WASHINGTON -- Officials with the U.S. Department of Education on Tuesday revealed a slightly earlier estimate for when colleges may get a glimpse of the Obama administration's controversial college ratings.
The department aims to come out with its first version of college ratings by late spring or early summer, according to Under Secretary of Education Ted Mitchell, who spoke about the plan at the Association of Community College Trustees' National Legislative Summit.
When the administration published its draft framework for the ratings plan in December, the timetable for release was pegged to the start of the 2015-16 academic year, and Mitchell has reiterated that deadline in other appearances.
The department didn’t offer any details on the summer estimate for release. And it's worth noting that the administration barely met its timeline for publishing the framework, after it twice delayed the date of release.
Also on Tuesday, Mitchell spoke about the limitations of creating a ratings system only with data collected through the Integrated Postsecondary Education Data System (IPEDS), which is run by the National Center for Education Statistics.
Those limitations are especially salient to the crowd of community college representatives Mitchell spoke to Tuesday. The IPEDS data doesn’t capture students who transfer between institutions, meaning it doesn’t properly count many of the students community colleges serve.
The Education Department is working to improve its data collection procedures, but in the meantime, officials are considering other options, Mitchell said. One possibility is substituting statewide data for IPEDS, he said.
Higher education experts have pointed out the problems with the available data repeatedly since the administration started working on a ratings plan in 2013, said Mark Schneider, a vice president for American Institutes for Research and a visiting scholar with the American Enterprise Institute.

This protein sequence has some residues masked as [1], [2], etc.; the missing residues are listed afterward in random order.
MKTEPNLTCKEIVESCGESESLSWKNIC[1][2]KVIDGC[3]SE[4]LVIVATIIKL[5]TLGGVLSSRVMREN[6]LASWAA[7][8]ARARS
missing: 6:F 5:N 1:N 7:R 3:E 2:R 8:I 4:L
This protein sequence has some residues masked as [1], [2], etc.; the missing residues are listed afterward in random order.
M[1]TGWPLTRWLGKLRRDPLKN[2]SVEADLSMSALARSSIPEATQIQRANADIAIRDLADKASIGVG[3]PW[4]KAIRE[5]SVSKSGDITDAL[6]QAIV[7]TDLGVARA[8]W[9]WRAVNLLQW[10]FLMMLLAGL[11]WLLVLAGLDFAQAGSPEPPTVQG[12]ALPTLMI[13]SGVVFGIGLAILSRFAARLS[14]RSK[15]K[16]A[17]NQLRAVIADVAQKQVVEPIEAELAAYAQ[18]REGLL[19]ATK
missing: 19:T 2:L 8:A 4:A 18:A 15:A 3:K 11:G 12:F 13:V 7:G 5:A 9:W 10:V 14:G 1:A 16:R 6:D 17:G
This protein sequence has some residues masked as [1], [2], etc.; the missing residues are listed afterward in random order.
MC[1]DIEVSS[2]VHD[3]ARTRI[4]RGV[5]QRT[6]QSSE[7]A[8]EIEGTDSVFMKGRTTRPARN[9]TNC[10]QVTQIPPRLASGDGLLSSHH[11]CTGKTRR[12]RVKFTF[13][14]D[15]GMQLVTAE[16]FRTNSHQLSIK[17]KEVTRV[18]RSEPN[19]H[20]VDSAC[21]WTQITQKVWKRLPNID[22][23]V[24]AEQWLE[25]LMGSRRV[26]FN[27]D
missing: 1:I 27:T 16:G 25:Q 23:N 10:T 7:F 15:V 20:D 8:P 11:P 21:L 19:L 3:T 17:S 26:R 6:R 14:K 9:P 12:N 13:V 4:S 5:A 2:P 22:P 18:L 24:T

“Now as we’re getting closer and closer, the nightmare of poor data systems are coming home to roost,” he said.
Schneider, who led the National Center for Education Statistics for three years, doesn’t think using state data is practical. Some states have robust databases, but others don’t. And some data are owned by individual university systems, not states, he said. Schneider is skeptical the federal government could guarantee consistency if it has to integrate data of different quality and reliability.
But state level data is, in many cases, far better that what the federal government has, said Tod Massa, director for policy research and data warehousing with the State Council of Higher Education for Virginia.
He said he was thrilled to hear the Education Department was considering using state data, a move he pushed more than a year ago during a technology symposium on the ratings plan.
“The notion that the department is going to rate our institutions with data that are far less adequate than ours is troublesome, to say the least,” Massa said Tuesday.
There’s a lot of potential to share metrics and best practices, if the federal government would sit down with states and create a partnership, he said.
Both Schneider and Massa said the data problem isn’t going to be solved soon -- or even in the two years before the Obama administration leaves office.
Collecting quality data takes time, Massa said. There are plenty of people who know a lot about higher education data policy and worry about the damage a poor ratings system could do.
“Their idea of ‘quickly’ is probably something longer than two years,” he said. “Let’s get it right and do no harm first.”
The administration has said it plans to seek legislation to tie the ratings system to federal aid in 2018. Mitchell said Tuesday, as he has before, that if the ratings are tied to financial resources, it will only be after the department tests out the system and colleges are comfortable with it.
Aside from talking about data, Mitchell heard questions from the audience about the need to account for individuals who come to community college with the intention of only taking one course, and also students who enroll in a few skills courses at the request of their employer but never intend to get a certificate or degree. Another question focused on the large numbers of students who arrive with remedial needs, and the burden that puts on community colleges.
Mitchell acknowledged that the team working on the ratings is aware of those issues, even if he didn’t have any concrete answers to appease the concerns of those who spoke Tuesday. The ratings system won’t be perfect, but it has to start somewhere, Mitchell said.
“You have early versions of software that run, that basically do what they’re supposed to do, but are in constant improvement from the moment they’re released,” he said. “We anticipate the ratings system moving along in that same way.”
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